North Carolina tower tech’s lies unravel quickly as he’s caught red-handed with T-Mobile site coax

In Featured News by Wireless Estimator

Tower Tech Douglas Lee read off verse and chapter of United States Law, they read him his Miranda rights.

Tower Tech Douglas Lee read off chapter and verse of United States Law to a deputy investigating T-Mobile transmission line thefts at an SBA site in North Carolina. The deputy saw through his ‘smoke’screen and then read Lee his Miranda rights.

A well-known social media tower tech faces a half-dozen charges in Rowan County, NC after he allegedly removed transmission lines last Thursday from a 230-foot self-supporting tower to sell them for scrap, causing an outage for T-Mobile customers, according to the Rowan County Sheriff’s Office.

Douglas Corbett Lee, 43, of Fayetteville, NC was charged with two counts of felony larceny, injury to personal property, misdemeanor possession of marijuana, possession of drug paraphernalia, first-degree trespassing, and impersonating a law enforcement officer.

A resident had alerted authorities that a suspicious person was at the site and a deputy responded to the cell site off of G Goodnight Road that was surrounded by trees.

Although sections of transmission lines were found in Lee’s truck, he presented reasons, although questionable, why he was at the site.

He reportedly said that he was working for the owner of the tower and then later said he owned the tower, but if the deputy looked at the signs on the gate it is likely that he would have noticed that the structure is owned by SBA Communications of Boca Raton, FL.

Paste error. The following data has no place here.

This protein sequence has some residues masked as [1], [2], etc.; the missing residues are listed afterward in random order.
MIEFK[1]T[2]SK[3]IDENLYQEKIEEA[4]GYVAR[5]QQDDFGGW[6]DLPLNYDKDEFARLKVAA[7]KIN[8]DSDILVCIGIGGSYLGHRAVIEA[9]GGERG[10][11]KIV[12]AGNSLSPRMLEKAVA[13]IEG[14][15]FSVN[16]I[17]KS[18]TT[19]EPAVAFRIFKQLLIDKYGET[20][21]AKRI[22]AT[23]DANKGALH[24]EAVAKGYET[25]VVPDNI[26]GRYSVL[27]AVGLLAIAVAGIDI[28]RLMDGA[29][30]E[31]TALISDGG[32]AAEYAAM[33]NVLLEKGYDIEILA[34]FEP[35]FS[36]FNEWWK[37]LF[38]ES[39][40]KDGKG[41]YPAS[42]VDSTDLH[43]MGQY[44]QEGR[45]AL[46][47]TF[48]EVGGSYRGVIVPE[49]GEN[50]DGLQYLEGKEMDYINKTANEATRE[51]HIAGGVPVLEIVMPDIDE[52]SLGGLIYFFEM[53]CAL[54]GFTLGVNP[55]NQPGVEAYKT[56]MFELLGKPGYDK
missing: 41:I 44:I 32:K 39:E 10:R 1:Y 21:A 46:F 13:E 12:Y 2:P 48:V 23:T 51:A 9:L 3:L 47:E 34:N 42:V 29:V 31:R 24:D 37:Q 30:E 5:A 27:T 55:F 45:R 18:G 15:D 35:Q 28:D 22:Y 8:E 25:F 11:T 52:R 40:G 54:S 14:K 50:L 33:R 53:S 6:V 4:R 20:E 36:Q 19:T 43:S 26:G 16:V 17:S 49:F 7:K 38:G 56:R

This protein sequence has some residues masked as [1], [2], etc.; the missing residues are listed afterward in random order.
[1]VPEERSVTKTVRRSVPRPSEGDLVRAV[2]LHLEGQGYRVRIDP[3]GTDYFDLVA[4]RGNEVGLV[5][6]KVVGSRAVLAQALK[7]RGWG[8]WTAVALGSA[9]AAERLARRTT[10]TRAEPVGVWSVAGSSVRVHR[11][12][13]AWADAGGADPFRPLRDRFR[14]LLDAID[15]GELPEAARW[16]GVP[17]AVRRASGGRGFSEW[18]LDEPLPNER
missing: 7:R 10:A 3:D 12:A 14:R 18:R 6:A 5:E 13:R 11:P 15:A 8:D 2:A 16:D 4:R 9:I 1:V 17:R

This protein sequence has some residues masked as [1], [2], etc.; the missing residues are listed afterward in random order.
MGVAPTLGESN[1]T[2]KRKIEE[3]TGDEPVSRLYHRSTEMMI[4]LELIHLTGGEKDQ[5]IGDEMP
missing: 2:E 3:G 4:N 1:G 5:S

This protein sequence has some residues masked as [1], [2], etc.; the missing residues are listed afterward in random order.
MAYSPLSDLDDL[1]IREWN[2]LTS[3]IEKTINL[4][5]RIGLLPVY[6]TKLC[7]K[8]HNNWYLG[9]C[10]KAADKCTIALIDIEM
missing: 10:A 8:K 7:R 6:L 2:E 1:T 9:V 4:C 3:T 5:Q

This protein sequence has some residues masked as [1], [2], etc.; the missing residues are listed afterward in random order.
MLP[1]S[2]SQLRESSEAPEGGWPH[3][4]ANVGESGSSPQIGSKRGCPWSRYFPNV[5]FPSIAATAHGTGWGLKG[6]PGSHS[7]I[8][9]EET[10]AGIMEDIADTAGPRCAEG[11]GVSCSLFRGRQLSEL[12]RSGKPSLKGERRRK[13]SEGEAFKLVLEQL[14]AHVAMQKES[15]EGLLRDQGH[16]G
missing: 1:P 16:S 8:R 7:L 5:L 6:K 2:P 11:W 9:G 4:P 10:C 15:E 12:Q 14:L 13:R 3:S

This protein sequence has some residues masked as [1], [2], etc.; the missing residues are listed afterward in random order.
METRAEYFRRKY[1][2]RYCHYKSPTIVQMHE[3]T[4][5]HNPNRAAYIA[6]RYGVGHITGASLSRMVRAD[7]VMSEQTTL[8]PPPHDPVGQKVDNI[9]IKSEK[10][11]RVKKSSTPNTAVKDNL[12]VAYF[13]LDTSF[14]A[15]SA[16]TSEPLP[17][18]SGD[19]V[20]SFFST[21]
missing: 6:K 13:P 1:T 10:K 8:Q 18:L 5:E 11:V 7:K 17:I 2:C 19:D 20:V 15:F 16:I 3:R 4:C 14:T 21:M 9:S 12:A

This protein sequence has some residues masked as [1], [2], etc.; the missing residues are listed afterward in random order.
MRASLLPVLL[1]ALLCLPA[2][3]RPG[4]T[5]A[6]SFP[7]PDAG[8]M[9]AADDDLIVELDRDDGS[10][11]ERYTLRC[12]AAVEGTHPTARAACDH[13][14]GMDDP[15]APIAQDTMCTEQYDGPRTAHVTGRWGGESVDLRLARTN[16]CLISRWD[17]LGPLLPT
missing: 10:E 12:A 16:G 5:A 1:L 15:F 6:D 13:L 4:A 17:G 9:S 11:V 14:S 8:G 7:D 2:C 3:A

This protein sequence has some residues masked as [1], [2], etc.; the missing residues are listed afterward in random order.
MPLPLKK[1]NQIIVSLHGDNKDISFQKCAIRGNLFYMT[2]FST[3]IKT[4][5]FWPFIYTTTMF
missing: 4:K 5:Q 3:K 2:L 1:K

He also said that his company was Lee Tower, Inc. and since he was a tower tech by trade, oftentimes taking on 1099 work, he most likely impressed the deputy  with his breadth of knowledge and industry vernacular.

But the ruse fell apart when a technician from T-Mobile arrived at the site to investigate a NOC outage report and he informed the deputy that Lee wasn’t authorized to work on their equipment on the multi-tenant tower.

If the deputy had any reservations about whether or not Lee was authorized to be on the site, they quickly evaporated after Lee started blathering about the tower falling under the control  of maritime law and that he was also empowered to do the work under Article Two of the Declaration of Independence and the country’s founding fathers had authorized him to be postmaster general.

On Lee’s Facebook page, he states that in 1998 he started a new job as Postmaster of the U.S. House of Representatives.

Prior to being arrested, Lee went to his pickup truck and showed the deputy a binder that contained information about laws and the United States constitution.

In past years, he was a frequent poster in industry Facebook groups, oftentimes delving into lanes of bombastic political commentary that no one could understand or agree with.

His bond was set at $15,000.